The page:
Adjustments will have to be made, both at home and abroad; an example of one issue which must be addressed very soon is the appalling policy of Army units serving fifteen-month tours overseas (while their sister-service counterparts in the Marines and the Air Force serve seven- and six-month tours, respectively) will have to be revisited very soon, lest the combat backbone of the U.S. military be worn down to an unacceptable level of effectiveness.
However, the fact remains that this struggle, which America entered into voluntarily, is now (even if it might not originally have been) a battle which holds great import for a vital region of the world, as well as for the image, reputation, and security of the United States itself.
Though "victory" -- whatever it may look like in its final form, and under its final definition -- is far from guaranteed, this is a battle which must be fought with maximum effort and support, to the last day, for the sake of Iraq and of the U.S. Fortunately, if there is a man in the U.S. military with capacity to successfully direct this fight, it is the man currently tasked with doing so. If there is to be progress made going forward, both the President and the nation need to listen to everything that he had to say, and that he has to say from here going forward, and to accept his recommendations for what they are: the honest opinion and analysis of the man wrote the book on counterinsurgency, who has the most information of anybody on what is really going on in Iraq, and who only months ago was entrusted by by unanimous vote of the Senate with the task of winning the fight in Iraq.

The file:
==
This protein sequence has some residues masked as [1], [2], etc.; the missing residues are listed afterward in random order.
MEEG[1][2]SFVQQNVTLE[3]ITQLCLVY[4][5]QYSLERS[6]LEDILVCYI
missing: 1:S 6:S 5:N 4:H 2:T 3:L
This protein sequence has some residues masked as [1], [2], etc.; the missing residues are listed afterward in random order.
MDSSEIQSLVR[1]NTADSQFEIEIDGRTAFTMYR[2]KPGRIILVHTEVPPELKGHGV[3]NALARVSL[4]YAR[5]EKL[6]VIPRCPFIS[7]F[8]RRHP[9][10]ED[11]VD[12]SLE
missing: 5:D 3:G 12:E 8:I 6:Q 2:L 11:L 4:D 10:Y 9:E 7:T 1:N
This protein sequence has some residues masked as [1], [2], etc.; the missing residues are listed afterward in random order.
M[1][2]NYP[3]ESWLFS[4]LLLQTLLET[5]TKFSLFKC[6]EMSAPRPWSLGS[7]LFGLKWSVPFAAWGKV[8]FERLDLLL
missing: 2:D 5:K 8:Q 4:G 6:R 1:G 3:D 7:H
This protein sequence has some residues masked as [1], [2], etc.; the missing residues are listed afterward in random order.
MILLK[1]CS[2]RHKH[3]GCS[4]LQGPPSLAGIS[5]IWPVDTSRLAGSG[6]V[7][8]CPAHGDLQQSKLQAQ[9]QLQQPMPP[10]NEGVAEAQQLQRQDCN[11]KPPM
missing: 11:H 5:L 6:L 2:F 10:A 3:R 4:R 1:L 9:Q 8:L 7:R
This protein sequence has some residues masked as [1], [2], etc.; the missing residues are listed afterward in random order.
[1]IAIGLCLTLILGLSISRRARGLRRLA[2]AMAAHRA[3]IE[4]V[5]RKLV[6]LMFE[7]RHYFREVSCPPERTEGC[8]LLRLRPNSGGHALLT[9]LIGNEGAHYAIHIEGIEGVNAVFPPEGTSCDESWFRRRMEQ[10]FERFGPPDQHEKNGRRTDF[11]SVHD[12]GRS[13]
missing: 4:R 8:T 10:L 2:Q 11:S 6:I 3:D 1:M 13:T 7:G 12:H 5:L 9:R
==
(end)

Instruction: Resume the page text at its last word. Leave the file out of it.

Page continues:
To make any less than our best, most concerted, most unified attempt at victory would be to endanger America's own security and reputation. After Vietnam, Beirut, Mogadishu, and the abandonment of the Iraqis whom we told to rise up after the first Gulf War, we cannot afford another high-profile blow or to break faith with the diverse, threatened, and disadvantaged Iraqi people, to whom we once presented ourselves as liberators, and to whom we now serve as the one and only chance at a better life, if not at life itself.
Jeff Emanuel, a special operations veteran of Operation Iraqi Freedom, was embedded with the U.S. military in Iraq both in April and May, and from August through October, of this year. His reports, which are 100% funded by reader donations, can be seen at jeffemanuel.com/